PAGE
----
Nanushka serves excellent food, and while not cheap, their prices are reasonable. If I have to choose between Irit and Nanushka, though, Irit wins hands down. Irit serves excellent food, has a very unique warm, inviting atmosphere, and is the best value for money in the city. All in all, it was a great weekend for food, and ultimately, I have nothing but praise for the places I ate at.

Next weekend, Alon and I are heading to the Negev to check out some vineyards, goat cheese farms, and restaurants. I'll have a full report on the places we visited in a weeks time.


Monday, October 12, 2009

Chicken w/Oaxacan Mole

I was in the US/Paris for the past week and half, and upon returning my Savor Israel partner Alon and his wife Becca had me over for an amazing dinner. The two recently returned from their honeymoon, part of which took them to the Mexican state of Oaxaca. Oaxaca is known for beautiful beaches, mountains, colonial-style towns, and its incredible food. While in Oaxaca they took a cooking class where they learned how to make a kind of mole. A mole is a sauce that can have dozens of ingredients and is very difficult to make. The goal is that one tastes each ingredient that goes into the mole, and when done well you truly taste the complexity of the sauce.

Using ingredients they had brought back from Mexico they made an excellent mole, and one that you can make fairly easily at home. Moles containing chocolate are generally referred to as Mole Poblano, as they originally hail from the city of Puebla. However, because this recipe uses Oaxacan chocolate I'm taking the liberty of changing the name a little. Here are the pictures and the recipe.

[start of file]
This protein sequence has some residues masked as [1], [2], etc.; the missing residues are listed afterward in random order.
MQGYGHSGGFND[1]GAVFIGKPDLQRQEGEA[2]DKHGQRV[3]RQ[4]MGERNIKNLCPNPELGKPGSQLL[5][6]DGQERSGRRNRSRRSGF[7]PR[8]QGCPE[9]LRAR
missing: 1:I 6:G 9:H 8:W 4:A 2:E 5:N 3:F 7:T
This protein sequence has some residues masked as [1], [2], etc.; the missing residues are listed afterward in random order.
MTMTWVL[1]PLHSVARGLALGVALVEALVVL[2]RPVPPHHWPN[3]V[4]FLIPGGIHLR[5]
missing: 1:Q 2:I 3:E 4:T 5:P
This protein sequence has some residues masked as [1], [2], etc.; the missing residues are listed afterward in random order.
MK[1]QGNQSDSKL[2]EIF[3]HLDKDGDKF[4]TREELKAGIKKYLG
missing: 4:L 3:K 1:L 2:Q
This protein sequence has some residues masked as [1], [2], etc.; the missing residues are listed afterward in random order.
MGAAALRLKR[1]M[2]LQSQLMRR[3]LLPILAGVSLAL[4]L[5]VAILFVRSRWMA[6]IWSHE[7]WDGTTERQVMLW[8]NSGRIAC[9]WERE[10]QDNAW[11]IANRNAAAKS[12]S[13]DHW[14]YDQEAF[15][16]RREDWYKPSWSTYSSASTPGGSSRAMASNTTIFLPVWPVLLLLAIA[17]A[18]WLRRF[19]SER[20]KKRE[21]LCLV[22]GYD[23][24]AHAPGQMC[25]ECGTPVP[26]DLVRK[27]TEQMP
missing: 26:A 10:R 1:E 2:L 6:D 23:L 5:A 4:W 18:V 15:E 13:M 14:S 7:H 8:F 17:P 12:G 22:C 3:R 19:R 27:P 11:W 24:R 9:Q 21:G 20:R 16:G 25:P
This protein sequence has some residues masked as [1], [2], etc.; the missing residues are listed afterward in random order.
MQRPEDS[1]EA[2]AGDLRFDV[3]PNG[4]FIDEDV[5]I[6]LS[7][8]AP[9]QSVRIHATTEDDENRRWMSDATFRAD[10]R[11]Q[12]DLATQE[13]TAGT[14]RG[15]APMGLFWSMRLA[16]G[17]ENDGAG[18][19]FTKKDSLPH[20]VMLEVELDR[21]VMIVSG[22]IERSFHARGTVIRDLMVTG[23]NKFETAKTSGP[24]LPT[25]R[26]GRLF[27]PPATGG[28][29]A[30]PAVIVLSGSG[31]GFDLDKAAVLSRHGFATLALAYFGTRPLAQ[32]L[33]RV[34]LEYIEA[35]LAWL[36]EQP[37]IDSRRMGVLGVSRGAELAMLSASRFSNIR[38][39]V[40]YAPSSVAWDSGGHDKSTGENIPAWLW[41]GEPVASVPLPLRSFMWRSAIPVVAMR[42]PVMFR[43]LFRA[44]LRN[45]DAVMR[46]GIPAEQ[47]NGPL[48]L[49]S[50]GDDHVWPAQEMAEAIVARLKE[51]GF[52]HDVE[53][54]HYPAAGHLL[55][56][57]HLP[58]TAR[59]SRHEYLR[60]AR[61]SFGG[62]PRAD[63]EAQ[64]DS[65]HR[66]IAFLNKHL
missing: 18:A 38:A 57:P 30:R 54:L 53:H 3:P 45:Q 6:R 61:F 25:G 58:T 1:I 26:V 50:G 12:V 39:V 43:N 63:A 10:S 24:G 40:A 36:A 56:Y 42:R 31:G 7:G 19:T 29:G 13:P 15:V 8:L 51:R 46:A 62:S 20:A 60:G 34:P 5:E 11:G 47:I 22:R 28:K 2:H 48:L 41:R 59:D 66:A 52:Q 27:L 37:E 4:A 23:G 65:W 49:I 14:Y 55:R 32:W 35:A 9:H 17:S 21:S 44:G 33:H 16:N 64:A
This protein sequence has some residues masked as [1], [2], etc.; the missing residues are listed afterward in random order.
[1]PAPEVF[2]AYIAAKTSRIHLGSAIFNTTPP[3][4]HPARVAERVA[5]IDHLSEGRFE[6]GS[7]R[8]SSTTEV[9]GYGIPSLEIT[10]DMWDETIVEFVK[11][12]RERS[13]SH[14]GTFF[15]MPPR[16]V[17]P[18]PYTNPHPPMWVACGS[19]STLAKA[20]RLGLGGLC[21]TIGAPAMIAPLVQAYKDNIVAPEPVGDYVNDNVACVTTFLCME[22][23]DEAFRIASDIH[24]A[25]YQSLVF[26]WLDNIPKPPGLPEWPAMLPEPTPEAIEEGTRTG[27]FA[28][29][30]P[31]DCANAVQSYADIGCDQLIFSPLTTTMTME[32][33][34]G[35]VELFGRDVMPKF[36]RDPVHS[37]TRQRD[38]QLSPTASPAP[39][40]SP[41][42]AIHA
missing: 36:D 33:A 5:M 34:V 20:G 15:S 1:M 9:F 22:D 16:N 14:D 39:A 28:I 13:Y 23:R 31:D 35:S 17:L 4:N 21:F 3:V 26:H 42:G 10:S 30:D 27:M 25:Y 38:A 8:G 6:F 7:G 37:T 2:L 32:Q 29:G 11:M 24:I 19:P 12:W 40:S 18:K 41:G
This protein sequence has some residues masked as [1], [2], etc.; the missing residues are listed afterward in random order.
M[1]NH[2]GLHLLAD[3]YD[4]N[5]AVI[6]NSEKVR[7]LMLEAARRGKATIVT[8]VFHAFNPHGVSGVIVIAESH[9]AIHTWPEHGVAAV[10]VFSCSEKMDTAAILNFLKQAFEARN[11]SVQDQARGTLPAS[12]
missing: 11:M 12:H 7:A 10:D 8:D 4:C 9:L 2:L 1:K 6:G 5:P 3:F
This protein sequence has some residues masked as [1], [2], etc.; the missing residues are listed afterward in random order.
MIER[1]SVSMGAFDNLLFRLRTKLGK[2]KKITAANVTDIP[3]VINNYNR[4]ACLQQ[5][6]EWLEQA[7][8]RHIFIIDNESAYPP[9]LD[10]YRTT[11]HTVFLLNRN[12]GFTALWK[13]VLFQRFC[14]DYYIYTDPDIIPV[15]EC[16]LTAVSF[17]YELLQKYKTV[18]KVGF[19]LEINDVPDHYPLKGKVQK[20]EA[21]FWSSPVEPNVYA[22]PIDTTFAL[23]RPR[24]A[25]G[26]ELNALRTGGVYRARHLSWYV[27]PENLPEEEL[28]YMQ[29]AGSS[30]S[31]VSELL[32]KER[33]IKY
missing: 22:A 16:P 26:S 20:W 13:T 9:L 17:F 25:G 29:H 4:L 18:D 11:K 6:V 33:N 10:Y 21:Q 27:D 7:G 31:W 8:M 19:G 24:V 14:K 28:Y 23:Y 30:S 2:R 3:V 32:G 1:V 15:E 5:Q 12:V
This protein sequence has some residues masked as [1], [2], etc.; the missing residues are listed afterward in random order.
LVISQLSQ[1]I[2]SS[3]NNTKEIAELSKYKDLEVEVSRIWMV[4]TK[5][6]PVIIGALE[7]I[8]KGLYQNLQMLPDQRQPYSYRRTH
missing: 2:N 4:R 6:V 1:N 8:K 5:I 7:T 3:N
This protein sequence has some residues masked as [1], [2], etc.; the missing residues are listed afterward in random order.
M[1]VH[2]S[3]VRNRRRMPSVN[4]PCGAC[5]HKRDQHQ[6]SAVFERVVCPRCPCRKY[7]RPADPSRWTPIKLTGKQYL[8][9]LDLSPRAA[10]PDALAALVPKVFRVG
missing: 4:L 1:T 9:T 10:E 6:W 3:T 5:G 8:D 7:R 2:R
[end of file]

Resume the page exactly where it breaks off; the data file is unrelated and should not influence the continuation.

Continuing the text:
04 Mole Ingrediants

All the ingredients that go into the mole

06 Mole Paste 07 Mole Paste

The mole before it reduces and after an hour on the stove

10 Mole Dinner

Chicken w/Oaxacan Mole Recipe

1 chicken – cut into pieces w/excess fat trimmed away
5 garlic cloves
1/2 onion
Salt and Pepper

6 pasilla chilies
4 guajillo chilies
½ cup raisins
½ cup almonds
½ cup pecans
2 tablespoons shelled pumpkin seeds
½ cup sesame seeds
1 sliced banana
2 medium tomatoes (10.6 oz/300 g)
4 garlic cloves
½ onion - roughly chopped
4 peppercorns
4 cloves
1 tablespoon oregano
1 tablespoon thyme
1 cinnamon stick
2 cups Oaxacan chocolate or any dark chocolate - broken into small parts

1. Heat a stockpot with a little oil under very hot. Sear the chicken pieces until slightly golden. Add the onion, garlic, salt and pepper and saute for a minute. Add enough water until all pieces are covered in at least two inches of water. Boil for an hour and a half or until the meat is tender. Remove the chicken pieces and save the broth.
2. Make a cut down the length of one side of the chile. Like a butterfly cut. De-vein and de-seed them. Remove the top/stems.
3. Heat up a frying pan and fry each chili individually on each side. Remove them once they blister, approximately 30 seconds, being careful not to burn them.
4. Saute the raisins until they plump, then put them in some water to avoid hardening. Saute the almonds, pecans, and pumpkin seeds until slightly golden and set aside. Separately, saute the sesame seeds until they start to brown and set aside. Saute the sliced plantains for a minute and set aside. Finally, saute the tomatoes, garlic and onion for a few minutes until the onions start to carmelize and set aside.
5. In a blender, grind the chilies first with as much water or chicken stock as is needed. Then grind all the other ingredients: the raisins, almonds, pecans, pumpkin seeds, sesame seeds, tomatoes, garlic, onion and spices.
6. Pour the sauce into a pot and bring to a boil. Add the chocolate and any remaining chicken stock. Reduce to a simmer and stir consistently for over an hour until the mixture takes on a dark color and turns into a paste.
7. Place the chicken pieces in the sauce and let cook for a few minutes until warm. Serve over rice and enjoy!